Conflicts of Interest. Conflicts that the editors consider relevant to the
content of the manuscript have been disclosed.
1464
d
CID 2012:54 (15 May)
d
Mailles et al
23.
24.
25.
26.
27.
28.
29.
30.
31.
32.
encephalitis: systematic review of 58 cases. J Child Neurol 2004;
19:865–71.
Thomas NH, Collins JE, Robb SA, Robinson RO. Mycoplasma pneumoniae infection and neurological disease. Arch Dis Child 1993; 69:573–6.
Nichols-Larsen DS, Clark PC, Zeringue A, Greenspan A, Blanton S.
Factors influencing stroke survivors’ quality of life during subacute
recovery. Stroke 2005; 36:1480–4.
Liu X, Lv Y, Wang B, Zhao G, Yan Y, Xu D. Prediction of functional
outcome of ischemic stroke patients in northwest China. Clin Neurol
Neurosurg 2007; 109:571–7.
Jeon IC, Kim OL, Kim MS, Kim SH, Chang CH, Bai DS. The effect of
premorbid demographic factors on the recovery of neurocognitive
function in traumatic brain injury patients. J Korean Neurosurg Soc
2008; 44:295–302.
Kesler SR, Adams HF, Blasey CM, Bigler ED. Premorbid intellectual
functioning, education, and brain size in traumatic brain injury: an
investigation of the cognitive reserve hypothesis. Appl Neuropsychol
2003; 10:153–62.
Walker WC, Marwitz JH, Kreutzer JS, Hart T, Novack TA.
Occupational categories and return to work after traumatic brain injury: a multicenter study. Arch Phys Med Rehabil 2006; 87:1576–82.
Haaland KY, Sadek J, Pergam S, et al. Mental status after West Nile
virus infection. Emerg Infect Dis 2006; 12:1260–2.
Maas AI, Braakman R, Schouten HJ, Minderhoud JM, van Zomeren AH.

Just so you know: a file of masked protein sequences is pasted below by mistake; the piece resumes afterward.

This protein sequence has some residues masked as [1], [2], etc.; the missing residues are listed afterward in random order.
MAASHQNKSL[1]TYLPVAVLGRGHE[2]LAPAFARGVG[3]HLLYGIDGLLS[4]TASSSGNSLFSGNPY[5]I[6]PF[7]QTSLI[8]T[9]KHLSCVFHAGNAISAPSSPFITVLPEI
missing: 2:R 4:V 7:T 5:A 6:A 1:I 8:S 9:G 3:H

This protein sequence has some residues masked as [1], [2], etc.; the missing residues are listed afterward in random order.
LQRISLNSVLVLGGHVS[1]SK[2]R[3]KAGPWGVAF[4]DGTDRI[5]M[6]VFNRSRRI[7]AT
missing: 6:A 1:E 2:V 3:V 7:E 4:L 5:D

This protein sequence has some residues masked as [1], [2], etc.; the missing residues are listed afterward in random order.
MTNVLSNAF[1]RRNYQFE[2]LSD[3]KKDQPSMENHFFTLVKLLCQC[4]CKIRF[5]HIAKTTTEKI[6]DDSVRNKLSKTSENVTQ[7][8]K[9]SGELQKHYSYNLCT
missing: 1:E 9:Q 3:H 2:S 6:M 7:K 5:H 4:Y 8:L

Agreement between physicians on assessment of outcome following
severe head injury. J Neurosurg 1983; 58:321–5.
Lefebvre C, Deplanque D, Touze´ E, et al. Prestroke dementia in patients
with atrial fibrillation. Frequency and associated factors. J Neurol 2005;
252:1504–9.
Skoldenberg B. Herpes simplex encephalitis. Scand J Infect Dis Suppl
1991; 80:40–6.
Downloaded from http://cid.oxfordjournals.org/ at HPSC on April 27, 2012
12. Lee WT, Yu TW, Chang WC, Shau WY. Risk factors for postencephalitic epilepsy in children: a hospital-based study in Taiwan. Eur
J Paediatr Neurol 2007; 11:302–9.
13. Berlit P. The prognosis and long-term course of viral encephalitis.
J Neuroimmunol 1988; 20:117–25.
14. Law S, Wolfson C. Validation of a French version of an informantbased questionnaire as a screening test for Alzheimer’s disease. Br
J Psychiatry 1995; 167:541–4.
15. Jorm AF. A short form of the Informant Questionnaire on Cognitive
Decline in the Elderly (IQCODE): development and cross-validation.
Psychol Med 1994; 24:145–53. Erratum in: Psychol Med.1995; 25: 437.
16. Jennett B, Bond M. Assessment of outcome after severe brain damage.
Lancet 1975; 1:480–4.
17. Fayol P, Carriere H, Habonimana D, Preux PM, Dumond JJ. [French
version of structured interviews for the Glasgow Outcome Scale: guidelines
and first studies of validation]. Ann Readapt Med Phys 2004; 47:142–56.
18. World Health Organization. International statistical classification of
diseases and related health problems. 10th revision. Vol 2. 2nd ed.
Geneva, Switzerland, 2004. http://www.who.int/classifications/icd/
ICD-10_2nd_ed_volume2.pdf. Accessed 23 December 2011. Accessed
28 February 2012.
19. Stahl JP, Mailles A, De Broucker T. the Steering Committee and Investigators Group. Herpes simplex encephalitis and management of acyclovir
in encephalitis patients in France. Epidemiol Infect 2012; 140:372–81.
20. Schmidt A, Bohler R, Mohlemann K, Hess CW, Touber MG. Longterm outcome of acute encephalitis of unknown etiology in adults. Clin
Microbiol Infect 2011; 17:621–6.
21. Michel JA, Mateer CA. Attention rehabilitation following stroke
and traumatic brain injury: a review. Eura Medicophys 2006; 42:59–67.
22. Daxboeck F, Blacky A, Seidl R, Krause R, Assadian O. Diagnosis,
treatment, and prognosis of Mycoplasma pneumoniae childhood